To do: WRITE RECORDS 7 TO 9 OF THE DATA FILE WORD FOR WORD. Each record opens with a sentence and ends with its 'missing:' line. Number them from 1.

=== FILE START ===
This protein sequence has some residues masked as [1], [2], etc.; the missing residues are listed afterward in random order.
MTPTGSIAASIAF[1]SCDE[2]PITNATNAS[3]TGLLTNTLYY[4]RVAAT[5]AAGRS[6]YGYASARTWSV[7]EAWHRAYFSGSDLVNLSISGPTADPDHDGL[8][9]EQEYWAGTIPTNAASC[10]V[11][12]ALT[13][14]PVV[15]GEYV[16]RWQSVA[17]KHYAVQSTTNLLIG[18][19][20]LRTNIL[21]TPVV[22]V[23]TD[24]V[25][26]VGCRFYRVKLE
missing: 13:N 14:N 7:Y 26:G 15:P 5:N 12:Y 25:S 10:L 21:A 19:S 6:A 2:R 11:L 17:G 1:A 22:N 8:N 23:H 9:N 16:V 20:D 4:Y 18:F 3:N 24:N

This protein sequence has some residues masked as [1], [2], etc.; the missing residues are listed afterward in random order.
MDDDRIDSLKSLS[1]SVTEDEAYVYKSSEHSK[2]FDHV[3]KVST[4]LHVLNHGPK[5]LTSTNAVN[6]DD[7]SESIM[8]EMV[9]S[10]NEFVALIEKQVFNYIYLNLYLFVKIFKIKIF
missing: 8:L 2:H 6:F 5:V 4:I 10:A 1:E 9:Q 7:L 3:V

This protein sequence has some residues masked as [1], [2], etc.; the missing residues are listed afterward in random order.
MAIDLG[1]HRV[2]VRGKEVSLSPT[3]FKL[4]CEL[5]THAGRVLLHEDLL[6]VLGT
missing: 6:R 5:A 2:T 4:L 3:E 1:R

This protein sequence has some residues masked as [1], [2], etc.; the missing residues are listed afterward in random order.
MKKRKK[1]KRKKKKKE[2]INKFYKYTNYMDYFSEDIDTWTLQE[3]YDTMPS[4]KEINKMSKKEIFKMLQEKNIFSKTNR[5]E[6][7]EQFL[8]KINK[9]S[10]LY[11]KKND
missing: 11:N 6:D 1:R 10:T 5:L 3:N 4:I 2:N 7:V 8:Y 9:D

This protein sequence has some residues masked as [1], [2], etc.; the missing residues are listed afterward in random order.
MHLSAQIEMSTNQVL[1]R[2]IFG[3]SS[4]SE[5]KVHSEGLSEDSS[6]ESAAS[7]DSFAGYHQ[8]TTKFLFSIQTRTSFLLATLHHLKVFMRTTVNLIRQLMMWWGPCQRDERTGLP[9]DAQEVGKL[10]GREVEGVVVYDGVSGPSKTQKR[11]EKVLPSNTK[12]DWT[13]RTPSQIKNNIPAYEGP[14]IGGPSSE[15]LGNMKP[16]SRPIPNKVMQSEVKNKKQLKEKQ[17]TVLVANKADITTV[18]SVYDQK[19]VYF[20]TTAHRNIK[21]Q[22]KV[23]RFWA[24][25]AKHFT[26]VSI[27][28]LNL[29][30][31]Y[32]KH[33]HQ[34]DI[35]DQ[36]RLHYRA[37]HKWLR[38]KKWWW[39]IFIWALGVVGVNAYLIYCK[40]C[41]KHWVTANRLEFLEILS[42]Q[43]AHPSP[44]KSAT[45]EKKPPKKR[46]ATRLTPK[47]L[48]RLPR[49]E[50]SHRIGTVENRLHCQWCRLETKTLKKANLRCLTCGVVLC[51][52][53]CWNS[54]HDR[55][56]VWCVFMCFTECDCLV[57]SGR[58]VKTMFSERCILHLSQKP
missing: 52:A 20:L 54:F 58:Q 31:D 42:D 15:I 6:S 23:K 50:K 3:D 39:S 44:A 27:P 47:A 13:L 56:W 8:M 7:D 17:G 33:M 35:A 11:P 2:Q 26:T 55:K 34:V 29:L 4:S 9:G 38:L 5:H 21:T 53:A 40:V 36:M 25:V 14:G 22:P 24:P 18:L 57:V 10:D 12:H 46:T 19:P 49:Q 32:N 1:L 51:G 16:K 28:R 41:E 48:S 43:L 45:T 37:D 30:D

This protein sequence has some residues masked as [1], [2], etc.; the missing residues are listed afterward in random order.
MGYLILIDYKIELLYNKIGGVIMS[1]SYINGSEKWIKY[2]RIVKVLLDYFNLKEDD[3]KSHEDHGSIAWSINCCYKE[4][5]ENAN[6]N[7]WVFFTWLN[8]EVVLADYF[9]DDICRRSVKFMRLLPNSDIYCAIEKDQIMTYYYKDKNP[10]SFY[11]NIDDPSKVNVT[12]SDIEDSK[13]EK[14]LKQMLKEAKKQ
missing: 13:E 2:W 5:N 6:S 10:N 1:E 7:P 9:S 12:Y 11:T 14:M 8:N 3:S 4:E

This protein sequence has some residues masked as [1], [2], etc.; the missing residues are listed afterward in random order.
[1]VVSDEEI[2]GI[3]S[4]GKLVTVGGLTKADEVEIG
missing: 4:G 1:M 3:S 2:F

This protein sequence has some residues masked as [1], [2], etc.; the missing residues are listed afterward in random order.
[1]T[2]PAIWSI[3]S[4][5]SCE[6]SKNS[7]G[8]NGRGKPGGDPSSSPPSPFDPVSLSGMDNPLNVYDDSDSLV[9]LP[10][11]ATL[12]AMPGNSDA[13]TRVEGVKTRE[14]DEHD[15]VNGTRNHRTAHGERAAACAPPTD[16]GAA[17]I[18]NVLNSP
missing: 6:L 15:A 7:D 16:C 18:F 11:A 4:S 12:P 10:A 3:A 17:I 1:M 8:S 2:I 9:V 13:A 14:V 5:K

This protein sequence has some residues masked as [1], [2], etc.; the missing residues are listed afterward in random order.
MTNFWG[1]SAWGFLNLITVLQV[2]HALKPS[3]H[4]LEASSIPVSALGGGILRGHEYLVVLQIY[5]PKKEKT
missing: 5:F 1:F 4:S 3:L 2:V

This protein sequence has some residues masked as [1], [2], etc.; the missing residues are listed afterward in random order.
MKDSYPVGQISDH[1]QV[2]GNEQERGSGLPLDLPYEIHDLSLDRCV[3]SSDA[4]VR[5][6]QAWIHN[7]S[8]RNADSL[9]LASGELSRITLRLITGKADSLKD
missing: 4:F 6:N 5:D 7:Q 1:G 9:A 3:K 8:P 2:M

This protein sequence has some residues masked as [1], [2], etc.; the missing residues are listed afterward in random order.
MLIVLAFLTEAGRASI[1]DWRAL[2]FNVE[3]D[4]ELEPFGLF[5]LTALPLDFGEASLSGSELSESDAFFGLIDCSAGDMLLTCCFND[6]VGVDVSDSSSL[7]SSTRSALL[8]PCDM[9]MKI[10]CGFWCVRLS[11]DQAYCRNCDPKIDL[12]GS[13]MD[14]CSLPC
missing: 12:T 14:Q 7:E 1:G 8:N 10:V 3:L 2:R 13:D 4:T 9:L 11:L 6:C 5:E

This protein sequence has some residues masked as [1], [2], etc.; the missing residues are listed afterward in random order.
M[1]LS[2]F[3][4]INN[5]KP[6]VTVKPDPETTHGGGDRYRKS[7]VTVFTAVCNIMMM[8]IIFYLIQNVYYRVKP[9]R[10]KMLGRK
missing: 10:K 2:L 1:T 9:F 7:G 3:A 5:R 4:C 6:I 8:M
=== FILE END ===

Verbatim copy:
This protein sequence has some residues masked as [1], [2], etc.; the missing residues are listed afterward in random order.
[1]VVSDEEI[2]GI[3]S[4]GKLVTVGGLTKADEVEIG
missing: 4:G 1:M 3:S 2:F

This protein sequence has some residues masked as [1], [2], etc.; the missing residues are listed afterward in random order.
[1]T[2]PAIWSI[3]S[4][5]SCE[6]SKNS[7]G[8]NGRGKPGGDPSSSPPSPFDPVSLSGMDNPLNVYDDSDSLV[9]LP[10][11]ATL[12]AMPGNSDA[13]TRVEGVKTRE[14]DEHD[15]VNGTRNHRTAHGERAAACAPPTD[16]GAA[17]I[18]NVLNSP
missing: 6:L 15:A 7:D 16:C 18:F 11:A 4:S 12:P 10:A 3:A 17:I 1:M 8:S 2:I 9:V 13:A 14:V 5:K

This protein sequence has some residues masked as [1], [2], etc.; the missing residues are listed afterward in random order.
MTNFWG[1]SAWGFLNLITVLQV[2]HALKPS[3]H[4]LEASSIPVSALGGGILRGHEYLVVLQIY[5]PKKEKT
missing: 5:F 1:F 4:S 3:L 2:V